This is an architectural rendering of the proposed $167 million Galveston National Laboratory (GNL) now undergoing federal environmental impact review. The six-story, sophisticated biomedical research facility, projected to be completed by mid-2008, would rise on the site of the old Gail Borden Building. Funded largely by the National Institutes of Health (NIH), the planned structure is being designed by the Houston architectural firm Perkins & Will/B2HK. Just two such national biocontainment laboratories are planned currently—the other one is in Boston.
Inside the GNL, scientists could safely study infectious agents that pose threats as naturally emerging diseases or those that might be used by bioterrorists. The purpose of the GNL is to house scientific research projects that can rapidly create and evaluate countermeasures to diagnose, prevent, or effectively treat such infections. The aim is to protect people against these dreaded diseases, not to develop biological weapons.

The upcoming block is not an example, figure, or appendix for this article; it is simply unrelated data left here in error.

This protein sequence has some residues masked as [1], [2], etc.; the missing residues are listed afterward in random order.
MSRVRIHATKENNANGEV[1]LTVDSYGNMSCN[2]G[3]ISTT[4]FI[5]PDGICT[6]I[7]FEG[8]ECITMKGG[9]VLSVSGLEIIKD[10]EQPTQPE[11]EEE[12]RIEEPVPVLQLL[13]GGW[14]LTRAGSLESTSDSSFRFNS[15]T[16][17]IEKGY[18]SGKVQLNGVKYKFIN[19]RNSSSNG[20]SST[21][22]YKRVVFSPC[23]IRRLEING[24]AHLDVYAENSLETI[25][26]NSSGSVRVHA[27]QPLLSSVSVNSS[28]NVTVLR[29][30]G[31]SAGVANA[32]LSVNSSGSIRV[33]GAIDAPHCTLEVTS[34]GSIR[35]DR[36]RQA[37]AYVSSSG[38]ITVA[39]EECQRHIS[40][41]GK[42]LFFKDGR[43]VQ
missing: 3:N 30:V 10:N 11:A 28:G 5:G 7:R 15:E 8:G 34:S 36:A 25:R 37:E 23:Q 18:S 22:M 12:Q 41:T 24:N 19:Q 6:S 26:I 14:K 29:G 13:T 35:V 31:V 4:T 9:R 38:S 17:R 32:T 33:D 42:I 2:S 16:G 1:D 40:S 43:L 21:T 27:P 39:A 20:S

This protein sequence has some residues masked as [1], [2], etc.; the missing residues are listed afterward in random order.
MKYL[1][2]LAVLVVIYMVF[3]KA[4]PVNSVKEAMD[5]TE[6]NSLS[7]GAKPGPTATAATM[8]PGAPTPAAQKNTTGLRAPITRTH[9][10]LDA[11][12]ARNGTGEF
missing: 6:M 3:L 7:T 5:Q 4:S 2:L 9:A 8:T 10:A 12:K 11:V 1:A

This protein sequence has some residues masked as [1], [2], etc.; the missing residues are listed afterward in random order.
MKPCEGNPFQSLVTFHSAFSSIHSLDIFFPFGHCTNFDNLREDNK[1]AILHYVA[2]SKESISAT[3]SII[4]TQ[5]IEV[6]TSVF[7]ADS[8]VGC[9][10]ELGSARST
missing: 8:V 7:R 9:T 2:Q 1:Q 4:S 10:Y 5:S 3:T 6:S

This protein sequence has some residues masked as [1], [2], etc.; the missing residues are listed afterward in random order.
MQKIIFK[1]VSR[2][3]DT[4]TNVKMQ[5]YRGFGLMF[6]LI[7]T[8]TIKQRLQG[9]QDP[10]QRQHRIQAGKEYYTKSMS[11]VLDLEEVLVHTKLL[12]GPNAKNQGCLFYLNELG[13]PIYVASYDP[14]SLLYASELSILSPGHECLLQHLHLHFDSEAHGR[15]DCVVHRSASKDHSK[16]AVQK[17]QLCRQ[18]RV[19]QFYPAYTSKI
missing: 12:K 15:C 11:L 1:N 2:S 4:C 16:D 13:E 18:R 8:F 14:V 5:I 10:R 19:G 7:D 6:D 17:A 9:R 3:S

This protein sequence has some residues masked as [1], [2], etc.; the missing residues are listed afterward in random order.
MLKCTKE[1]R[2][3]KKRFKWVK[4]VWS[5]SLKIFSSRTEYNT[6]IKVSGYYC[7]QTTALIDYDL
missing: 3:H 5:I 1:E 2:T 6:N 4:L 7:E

This scientific mission is critically important: In many cases there are no readily available vaccines or therapies to protect against the infections to be studied. In addition to offering a large amount of research space at biosafety levels 2 and 3, the Galveston National Laboratory would contain a full complement of labs operating at biosafety level 4 (BSL4), the highest and most secure level of biological containment. (Last summer UTMB began operating its smaller, 2,000-square-foot BSL4 lab, the Robert E. Shope, M.D., Laboratory inside the John Sealy Pavilion for Infectious Diseases Research. That one is the first such “space suit” facility on a university campus in the United States.)
The GNL is to be owned and operated by UTMB in support of the NIH’s biodefense research agenda. It also could support public health efforts in the event of a public health emergency. All of the research to be done within the facility would be directed or—in the event that research is carried out by guest investigators from other institutions—overseen administratively by UTMB scientists and faculty.